The mass demonstrations in Belgrade and the fearful reactions of the Vučić government indicate that Serbia may be on the verge of a political revolution. After years of tightening regime controls, massive official corruption, and constant media hate speech, the Serbian public is finally awakening from its stupor. Nonetheless, the results of the peaceful public revolt remain uncertain and could precipitate violence both in Serbia and the wider region.
Non-democratic regimes are inherently unstable. Quasi-authoritarian regimes have proved to be the most brittle, as we are beginning to witness in Serbia. Genuinely pluralist democracies can rotate parties and leaders, while fully authoritarian or totalitarian systems can crush all dissent, at least for a prolonged period of time, as we see in Russia and Belarus. But semi-authoritarian system that still allow for rival parties and civil society to function are more vulnerable to uprisings as we saw in Ukraine before the democratic reformation in 2014.
The mass protests in Serbia against the Vučić regime reveal a deep current of opposition to state policy that is blocking the country’s progress. But instead of addressing the core problems, the government is manufacturing outside scapegoats for the current unrest. Serbia’s citizens have a historic opportunity to stage a democratic revolution by holding elections, but the balloting has to be fully free and fair, with equal access for all parties to the media and extensive international monitoring. Moreover, the rallies need to develop from simply voicing anti-government grievances into a concrete political program under a coherent national leadership. They must also avoid being hijacked by ultra-nationalists.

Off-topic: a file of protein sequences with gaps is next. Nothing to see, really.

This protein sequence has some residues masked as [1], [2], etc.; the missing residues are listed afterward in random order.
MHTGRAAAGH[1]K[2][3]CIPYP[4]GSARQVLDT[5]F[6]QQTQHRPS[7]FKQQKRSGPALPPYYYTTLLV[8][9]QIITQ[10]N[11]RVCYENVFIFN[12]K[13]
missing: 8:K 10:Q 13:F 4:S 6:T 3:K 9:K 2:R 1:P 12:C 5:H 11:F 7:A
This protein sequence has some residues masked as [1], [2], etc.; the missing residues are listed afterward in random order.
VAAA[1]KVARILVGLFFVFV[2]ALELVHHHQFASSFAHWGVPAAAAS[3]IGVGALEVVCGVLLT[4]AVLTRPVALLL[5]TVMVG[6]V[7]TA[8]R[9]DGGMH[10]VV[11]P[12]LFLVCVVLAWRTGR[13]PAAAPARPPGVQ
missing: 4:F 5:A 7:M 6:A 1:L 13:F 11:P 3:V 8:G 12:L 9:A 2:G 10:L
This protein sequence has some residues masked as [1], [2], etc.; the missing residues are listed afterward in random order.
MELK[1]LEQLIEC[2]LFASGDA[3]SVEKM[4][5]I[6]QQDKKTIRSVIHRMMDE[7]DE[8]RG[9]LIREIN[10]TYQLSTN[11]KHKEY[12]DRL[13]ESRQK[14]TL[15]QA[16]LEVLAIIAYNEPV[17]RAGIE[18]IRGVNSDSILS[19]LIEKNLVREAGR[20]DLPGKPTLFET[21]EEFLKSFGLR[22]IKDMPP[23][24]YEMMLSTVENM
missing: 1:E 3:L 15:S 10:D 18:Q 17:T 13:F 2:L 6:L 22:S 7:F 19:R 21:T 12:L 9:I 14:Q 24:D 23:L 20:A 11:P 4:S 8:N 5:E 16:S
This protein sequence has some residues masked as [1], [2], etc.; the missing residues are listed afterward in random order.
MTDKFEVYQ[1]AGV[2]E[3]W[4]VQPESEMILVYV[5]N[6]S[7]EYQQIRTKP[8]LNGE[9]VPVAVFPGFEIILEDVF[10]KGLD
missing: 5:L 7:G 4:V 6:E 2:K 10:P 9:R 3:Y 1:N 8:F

The current scenario could either remain peaceful or turn violent, depending on whether Vučić is willing to sacrifice people for power. In a peaceful democratic revolution the public momentum for the resignation of the regime intensifies, the number of supporters grows around the country, the security forces are unwilling to attack unarmed civilians, and the government steps aside and calls for elections. Such transformations have been called “color revolutions” because of the colorful symbols used by protestors. More accurately, they should be portrayed as democratic revolutions against intensifying authoritarianism and electoral manipulation. They invariably start spontaneously while civic groups and political movements play a growing role in channeling public grievances against a discredited regime.
The ultimate outcome of such revolutions may be corroded or even reversed over time but they provide hope that broader sectors of society can have a voice in the political process. Serbia experienced one such popular uprising during the “bulldozer revolution” that replaced Milošević in October 2000. The results fizzled out over the next decade much like Ukraine’s Orange revolution in 2004. However, Ukraine’s Majdan uprising in early 2014 ousted an increasingly corrupt and abusive government and ushered in fair presidential and parliamentary elections. It delivered on ensuring the rule of law, institutional checks and balances, and other components of a democratic system. Serbia now faces a similar opportunity.